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  • Writer's picturePixiMaths

Mixed Attainment Maths

I had always been against mixed attainment teaching in maths.

I understood the pros of mixed attainment teaching in terms of labelling and expectations, and was also against having bottom sets in maths departments. In my experience, it’s usually the non-specialist maths teachers that end with these groups, which is ironic as they need the most specialist teaching! I could not see how mixed attainment teaching would benefit the higher attaining students though. And it would require so much scaffolding to support those that were not as strong mathematically as the others.

In September, like many other secondary schools, we started to teach years 7 and 8 in tutor groups to keep bubbles as small as possible. Year 9 are taught in their MFL groups so some classes for maths are mixed higher and foundation. A lot of thought went into this so that students did not lose out. We are fortunate to have a strong maths team of specialists, but I have worked in schools where this is definitely not the case. We found out before the summer holidays that this was going to be “the plan” so I decided I would make the most of this opportunity to teach mixed attainment maths effectively. I knew I had a lot of research and planning to do!

I started with a quick Tweet as EduTwitter has never let me down before. I was inundated with responses telling me to speak to Helen Hindle and look at the mixed attainment maths website. As lots of other maths teachers were in the same position as me, at the time Helen was planning a webinar to support teachers who were new to mixed attainment maths teaching and were keen to adopt her style.

The webinar was brilliant and well worth a watch if you weren’t there. Helen talked about unit and lesson design and structure. I planned to use Helen’s lessons straight away and started adapting them. I included more explanation as I knew (due to covid) I would have to teach from the front and small group teaching would be difficult. I swapped some tasks with some of my own and others from around the internet I had used previously.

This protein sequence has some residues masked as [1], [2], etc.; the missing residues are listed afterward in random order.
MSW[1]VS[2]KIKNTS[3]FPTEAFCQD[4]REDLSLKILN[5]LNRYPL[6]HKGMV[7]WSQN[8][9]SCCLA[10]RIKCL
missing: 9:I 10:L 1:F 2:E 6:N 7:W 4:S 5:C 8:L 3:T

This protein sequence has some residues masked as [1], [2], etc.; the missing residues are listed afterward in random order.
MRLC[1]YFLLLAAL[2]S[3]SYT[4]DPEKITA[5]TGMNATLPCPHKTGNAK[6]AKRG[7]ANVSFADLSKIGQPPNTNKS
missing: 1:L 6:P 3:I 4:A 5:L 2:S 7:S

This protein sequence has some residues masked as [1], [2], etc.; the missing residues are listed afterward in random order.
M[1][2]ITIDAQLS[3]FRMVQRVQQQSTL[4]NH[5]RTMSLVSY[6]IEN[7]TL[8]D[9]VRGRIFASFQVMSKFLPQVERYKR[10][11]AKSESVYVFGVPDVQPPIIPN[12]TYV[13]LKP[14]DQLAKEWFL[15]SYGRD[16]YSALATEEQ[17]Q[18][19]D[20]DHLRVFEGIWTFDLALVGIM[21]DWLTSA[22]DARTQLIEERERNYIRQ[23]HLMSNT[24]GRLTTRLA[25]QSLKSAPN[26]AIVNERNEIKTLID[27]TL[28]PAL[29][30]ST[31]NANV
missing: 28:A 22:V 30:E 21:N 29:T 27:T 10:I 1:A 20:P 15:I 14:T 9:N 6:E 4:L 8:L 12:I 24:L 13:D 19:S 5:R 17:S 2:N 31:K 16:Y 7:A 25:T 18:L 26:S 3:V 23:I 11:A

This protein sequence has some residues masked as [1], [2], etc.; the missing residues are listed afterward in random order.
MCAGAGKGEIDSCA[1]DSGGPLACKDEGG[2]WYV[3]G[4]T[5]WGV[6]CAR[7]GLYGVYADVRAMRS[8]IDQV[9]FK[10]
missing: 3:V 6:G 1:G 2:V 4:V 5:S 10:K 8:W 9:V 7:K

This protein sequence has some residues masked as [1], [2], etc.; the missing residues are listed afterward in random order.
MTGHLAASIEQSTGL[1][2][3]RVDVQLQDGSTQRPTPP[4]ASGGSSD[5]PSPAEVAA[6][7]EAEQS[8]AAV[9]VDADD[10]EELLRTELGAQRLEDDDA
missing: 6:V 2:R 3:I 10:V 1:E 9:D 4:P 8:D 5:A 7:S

This style of mixed attainment teaching certainly requires a lot of training, both for me and my students! With most of my classes I’m now on my third or fourth mixed attainment unit, and I’ve planned some units myself now too.

I have created an extension booklet for each topic I’ve taught so far too. These are made up of questions from a variety of sources such as Don Steward’s blog, Maths Venns and Open Middle. These ensure that there is plenty of challenge for students that have already been able to highlight most of the learning journey.

Creating a unit from scratch is a challenge. I've stuck very closely to Helen's model of lessons as I have found it to work thus far for my style of teaching too. Any prerequisite topics must be taken into account to plan the learning journey or progress map. It’s difficult to ensure the increments are gradual enough to support students but that there is also enough challenge at the top end. I’ve found this the hardest part of planning. Sourcing resources hasn’t been too bad - I’ve tried to aim for a minimum of four tasks per lesson (and three or four objectives covered). I’ve mostly included resources that I’ve used from around the internet or ones I’ve made previously, but occasionally have had to design something new so it fits just right.

Teaching from the front has been different for nearly every teacher I’ve spoken to. Teaching mixed attainment from the front is just as challenging - checking students are on the right task for them means I have to ask students to tell me which task they’re working on and show me their learning journeys. I don’t do this for everyone, just a handful of students in each lesson. Unfortunately some students would rather take the easy way out rather than progressing on their learning journey, but the majority are relishing the opportunity to choose the correct task for them. Most also love being able to highlight another objective on their learning journey as they become more confident.

Students’ progress last half term wasn’t bad. No, really. I’ve been surprisingly impressed. I’ve had good words from students and colleagues on lessons taught and resources produced. I still need a lot more practice! And I still haven’t decided whether I’ll want to teach mixed attainment maths post-coronavirus. But for now, I’m happy that I’m doing the best I can for these students.

The mixed attainment resources I have created can be found here.

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